Why Massachusetts Might Elect Another Republican Governor
In the bluest of states, Democrat Martha Coakley, best known for failing to win Ted Kennedy's U.S. Senate seat, is polling evenly in this year's race against Republican Charlie Baker.
Massachusetts is an overwhelmingly Democratic state. In a way, that might be hurting Martha Coakley, the party's nominee for governor.
Coakley, the state attorney general, is in a dead heat with Republican Charlie Baker. Despite its blue leanings, Massachusetts has elected plenty of GOP governors in recent years -- incumbent Democrat Deval Patrick followed Mitt Romney and a 16-year series of Republicans.
More importantly, the legislature is so strongly Democratic that voters don't have to worry that a GOP governor would move policy much to the right. Things may change after the election, but right now, Democrats hold 167 of the commonwealth's 200 legislative seats.
"There's a veto-proof majority," said John Berg, a government professor at Suffolk University. "The relevance of that is rank-and-file Democrats aren't necessarily thrown into a state of panic by the thought a Republican might be in the governor's office."
And Baker, a businessman and former state official, isn't much of a right-winger. Baker is presenting himself as someone who could manage the state prudently, while sharing the liberal values of most Massachusetts voters on social issues. He supports, for instance, abortion rights and gun control and speaks with pride about his brother being a gay man and married resident of the commonwealth. "In any other state, Charlie Baker would be a Democrat," said Shannon Jenkins, a political scientist at the University of Massachusetts at Dartmouth.
If Baker doesn't scare Democrats, Coakley doesn't inspire them. She won the nomination by a narrower margin than expected in the September primary and has had a hard time winning over some doubters within her own party. "It's just been a real challenge for her to get the base engaged in the way they were really fired up for Deval Patrick," Jenkins said.
Coakley has been coy on many issues, saying at various times she is "open" to ideas such as increasing the earned-income tax credit, granting driver's licenses to immigrants in the country illegally and allowing a casino in Springfield.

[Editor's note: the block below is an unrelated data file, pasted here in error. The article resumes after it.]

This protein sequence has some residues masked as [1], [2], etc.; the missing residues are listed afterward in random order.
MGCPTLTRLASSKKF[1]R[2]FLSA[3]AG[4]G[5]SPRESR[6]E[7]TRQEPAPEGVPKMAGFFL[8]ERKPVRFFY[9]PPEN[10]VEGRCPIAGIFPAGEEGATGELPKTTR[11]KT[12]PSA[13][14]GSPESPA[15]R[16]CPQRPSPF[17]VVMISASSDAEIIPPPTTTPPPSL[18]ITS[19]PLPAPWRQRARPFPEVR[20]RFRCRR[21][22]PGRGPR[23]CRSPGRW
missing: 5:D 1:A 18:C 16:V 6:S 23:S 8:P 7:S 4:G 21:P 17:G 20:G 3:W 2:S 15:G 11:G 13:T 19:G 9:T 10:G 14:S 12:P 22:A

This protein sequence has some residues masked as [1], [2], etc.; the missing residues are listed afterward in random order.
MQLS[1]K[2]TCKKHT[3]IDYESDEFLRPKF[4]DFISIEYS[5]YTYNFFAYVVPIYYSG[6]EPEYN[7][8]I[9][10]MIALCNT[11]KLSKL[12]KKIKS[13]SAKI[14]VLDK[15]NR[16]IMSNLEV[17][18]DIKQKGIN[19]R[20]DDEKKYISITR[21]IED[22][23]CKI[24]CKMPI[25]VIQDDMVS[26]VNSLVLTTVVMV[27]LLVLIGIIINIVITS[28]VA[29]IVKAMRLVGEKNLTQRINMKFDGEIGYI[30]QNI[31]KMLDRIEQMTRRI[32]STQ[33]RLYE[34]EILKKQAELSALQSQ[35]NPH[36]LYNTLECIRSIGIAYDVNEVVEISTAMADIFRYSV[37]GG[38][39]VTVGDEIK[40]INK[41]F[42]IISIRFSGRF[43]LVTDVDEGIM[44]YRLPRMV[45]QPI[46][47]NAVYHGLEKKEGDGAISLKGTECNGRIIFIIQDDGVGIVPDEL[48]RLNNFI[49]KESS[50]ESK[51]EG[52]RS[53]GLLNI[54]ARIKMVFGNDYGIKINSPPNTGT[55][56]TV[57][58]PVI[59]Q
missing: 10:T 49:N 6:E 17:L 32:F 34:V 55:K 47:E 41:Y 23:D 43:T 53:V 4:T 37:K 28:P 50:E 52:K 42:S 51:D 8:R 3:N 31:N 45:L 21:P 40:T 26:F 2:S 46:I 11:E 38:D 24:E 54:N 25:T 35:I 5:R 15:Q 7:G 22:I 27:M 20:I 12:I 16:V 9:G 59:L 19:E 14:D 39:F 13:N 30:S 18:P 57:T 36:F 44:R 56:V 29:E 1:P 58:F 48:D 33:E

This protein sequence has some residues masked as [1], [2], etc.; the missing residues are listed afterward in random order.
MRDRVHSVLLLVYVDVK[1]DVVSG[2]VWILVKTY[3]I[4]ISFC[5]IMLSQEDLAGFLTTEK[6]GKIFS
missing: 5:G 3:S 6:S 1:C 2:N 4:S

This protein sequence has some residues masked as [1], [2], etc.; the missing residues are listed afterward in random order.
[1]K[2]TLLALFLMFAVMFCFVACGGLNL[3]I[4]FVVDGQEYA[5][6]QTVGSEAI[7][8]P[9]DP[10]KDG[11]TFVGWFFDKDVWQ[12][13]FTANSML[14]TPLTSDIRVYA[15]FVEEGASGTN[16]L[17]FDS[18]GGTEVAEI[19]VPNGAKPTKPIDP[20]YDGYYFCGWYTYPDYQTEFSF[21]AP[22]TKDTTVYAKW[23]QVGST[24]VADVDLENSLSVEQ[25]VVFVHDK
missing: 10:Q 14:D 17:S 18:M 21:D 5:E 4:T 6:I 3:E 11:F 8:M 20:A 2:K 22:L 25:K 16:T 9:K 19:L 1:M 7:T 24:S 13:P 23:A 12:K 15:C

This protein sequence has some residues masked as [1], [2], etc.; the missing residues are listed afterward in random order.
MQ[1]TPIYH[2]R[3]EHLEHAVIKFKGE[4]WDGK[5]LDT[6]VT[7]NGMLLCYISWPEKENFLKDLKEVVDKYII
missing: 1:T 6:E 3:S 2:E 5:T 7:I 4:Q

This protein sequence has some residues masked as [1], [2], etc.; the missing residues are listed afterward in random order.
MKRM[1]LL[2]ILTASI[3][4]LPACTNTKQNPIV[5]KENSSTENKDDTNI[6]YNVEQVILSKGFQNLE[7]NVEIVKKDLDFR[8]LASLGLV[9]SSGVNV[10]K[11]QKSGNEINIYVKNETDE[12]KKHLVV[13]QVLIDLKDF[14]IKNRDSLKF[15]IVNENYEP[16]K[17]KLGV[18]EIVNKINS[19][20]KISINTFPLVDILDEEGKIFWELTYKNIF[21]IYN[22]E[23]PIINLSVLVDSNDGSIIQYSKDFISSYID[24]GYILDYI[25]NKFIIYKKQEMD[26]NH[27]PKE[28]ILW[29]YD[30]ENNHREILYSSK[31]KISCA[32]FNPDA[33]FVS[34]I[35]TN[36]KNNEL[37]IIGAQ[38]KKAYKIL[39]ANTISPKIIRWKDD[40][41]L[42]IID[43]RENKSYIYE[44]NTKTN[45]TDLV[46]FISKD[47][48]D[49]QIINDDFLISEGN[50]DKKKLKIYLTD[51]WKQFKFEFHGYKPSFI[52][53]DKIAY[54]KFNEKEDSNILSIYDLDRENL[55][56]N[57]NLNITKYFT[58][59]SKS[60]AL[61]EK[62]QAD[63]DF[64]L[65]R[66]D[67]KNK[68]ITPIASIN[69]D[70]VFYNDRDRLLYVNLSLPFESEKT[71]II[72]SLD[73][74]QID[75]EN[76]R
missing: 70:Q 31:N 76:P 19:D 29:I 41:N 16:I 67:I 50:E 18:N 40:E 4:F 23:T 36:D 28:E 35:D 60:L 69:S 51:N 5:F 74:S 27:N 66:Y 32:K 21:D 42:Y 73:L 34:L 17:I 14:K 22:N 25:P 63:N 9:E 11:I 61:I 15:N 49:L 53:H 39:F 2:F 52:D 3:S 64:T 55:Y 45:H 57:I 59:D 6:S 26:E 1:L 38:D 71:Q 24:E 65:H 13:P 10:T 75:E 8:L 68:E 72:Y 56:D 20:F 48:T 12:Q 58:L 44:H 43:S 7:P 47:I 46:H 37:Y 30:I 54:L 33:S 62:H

By many measures, such as educational attainment and levels of health care coverage, Massachusetts leads the nation. The unemployment rate is lower than the nation's as a whole. "I personally think we're back on track in Massachusetts, and people are interested in electing a Democrat," said Kate Donaghue, who represents Massachusetts on the Democratic National Committee.
But Baker has had all the momentum in polling since Coakley won her party's nomination. Despite their overall political dominance, Democrats are not invulnerable, the party's image dragged down by a series of scandals involving recent state House Speakers.
The largest bloc of voters in the commonwealth now is independents, which gives Republicans a chance, at least at the gubernatorial level, Jenkins said. Coakley, meanwhile, is failing to fire up many members of her own base. "Voters view her as a bland, timid, white-bread candidate," Boston Globe columnist Adrian Walker wrote last month, "and it's hard to get more exciting in your fourth run for statewide office."
Coakley is best-known for having lost the 2010 special election to fill the U.S. Senate seat vacated by the death of Ted Kennedy, which is the only time Republicans have won a congressional election in Massachusetts at any time in the last 20 years. If she manages to lose again this year, her political reputation certainly won't be enhanced.